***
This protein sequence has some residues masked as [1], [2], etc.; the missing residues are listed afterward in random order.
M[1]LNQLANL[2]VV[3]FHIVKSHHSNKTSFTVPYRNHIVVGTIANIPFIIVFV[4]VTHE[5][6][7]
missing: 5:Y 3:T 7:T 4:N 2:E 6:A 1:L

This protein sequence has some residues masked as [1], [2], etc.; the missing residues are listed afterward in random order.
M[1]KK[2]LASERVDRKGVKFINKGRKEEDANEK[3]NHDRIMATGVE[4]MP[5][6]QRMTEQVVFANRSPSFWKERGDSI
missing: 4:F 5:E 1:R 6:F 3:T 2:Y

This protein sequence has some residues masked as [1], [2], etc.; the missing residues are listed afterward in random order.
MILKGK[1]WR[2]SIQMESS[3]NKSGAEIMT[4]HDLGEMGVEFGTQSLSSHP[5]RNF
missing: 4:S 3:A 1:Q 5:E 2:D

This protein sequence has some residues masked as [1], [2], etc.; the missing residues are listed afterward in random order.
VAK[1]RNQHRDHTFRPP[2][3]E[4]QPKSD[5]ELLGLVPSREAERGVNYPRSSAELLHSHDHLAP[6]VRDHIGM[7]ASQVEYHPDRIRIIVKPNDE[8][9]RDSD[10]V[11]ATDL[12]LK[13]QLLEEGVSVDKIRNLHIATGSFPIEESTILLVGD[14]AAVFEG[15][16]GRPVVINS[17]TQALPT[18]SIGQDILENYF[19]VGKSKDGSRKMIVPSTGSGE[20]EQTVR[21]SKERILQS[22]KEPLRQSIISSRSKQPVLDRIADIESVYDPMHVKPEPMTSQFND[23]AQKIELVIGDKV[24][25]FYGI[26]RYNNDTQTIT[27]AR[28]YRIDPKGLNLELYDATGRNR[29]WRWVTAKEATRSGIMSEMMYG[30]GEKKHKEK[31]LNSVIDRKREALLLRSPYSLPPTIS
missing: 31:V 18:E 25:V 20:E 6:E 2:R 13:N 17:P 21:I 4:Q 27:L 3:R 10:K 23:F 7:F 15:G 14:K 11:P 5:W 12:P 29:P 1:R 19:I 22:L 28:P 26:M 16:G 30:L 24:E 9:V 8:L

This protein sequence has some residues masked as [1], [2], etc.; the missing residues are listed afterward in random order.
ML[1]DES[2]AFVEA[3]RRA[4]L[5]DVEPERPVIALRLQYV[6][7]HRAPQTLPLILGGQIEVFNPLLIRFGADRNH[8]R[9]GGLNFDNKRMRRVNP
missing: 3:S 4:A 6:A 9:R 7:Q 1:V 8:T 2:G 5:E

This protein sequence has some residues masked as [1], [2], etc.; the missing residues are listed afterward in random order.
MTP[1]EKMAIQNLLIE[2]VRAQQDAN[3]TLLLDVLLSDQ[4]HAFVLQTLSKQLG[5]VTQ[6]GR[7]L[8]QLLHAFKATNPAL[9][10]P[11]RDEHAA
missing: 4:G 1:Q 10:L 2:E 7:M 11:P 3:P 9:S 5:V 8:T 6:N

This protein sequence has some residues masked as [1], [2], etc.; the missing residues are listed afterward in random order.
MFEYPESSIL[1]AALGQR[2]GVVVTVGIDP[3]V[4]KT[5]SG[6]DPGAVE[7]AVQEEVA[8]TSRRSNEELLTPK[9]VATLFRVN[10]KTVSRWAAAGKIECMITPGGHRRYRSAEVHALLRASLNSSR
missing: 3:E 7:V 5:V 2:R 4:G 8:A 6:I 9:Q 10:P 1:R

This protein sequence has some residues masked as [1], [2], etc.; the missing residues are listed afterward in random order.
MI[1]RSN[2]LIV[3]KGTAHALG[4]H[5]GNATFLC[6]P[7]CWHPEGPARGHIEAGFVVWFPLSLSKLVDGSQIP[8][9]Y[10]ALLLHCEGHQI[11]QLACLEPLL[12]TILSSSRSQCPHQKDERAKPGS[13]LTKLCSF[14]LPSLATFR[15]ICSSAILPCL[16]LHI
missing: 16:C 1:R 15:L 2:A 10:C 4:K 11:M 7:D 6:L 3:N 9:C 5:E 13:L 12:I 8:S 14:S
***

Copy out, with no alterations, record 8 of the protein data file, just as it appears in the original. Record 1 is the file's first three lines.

This protein sequence has some residues masked as [1], [2], etc.; the missing residues are listed afterward in random order.
MI[1]RSN[2]LIV[3]KGTAHALG[4]H[5]GNATFLC[6]P[7]CWHPEGPARGHIEAGFVVWFPLSLSKLVDGSQIP[8][9]Y[10]ALLLHCEGHQI[11]QLACLEPLL[12]TILSSSRSQCPHQKDERAKPGS[13]LTKLCSF[14]LPSLATFR[15]ICSSAILPCL[16]LHI
missing: 16:C 1:R 15:L 2:A 10:C 4:K 11:M 7:D 6:L 3:N 9:C 5:E 13:L 12:I 8:S 14:S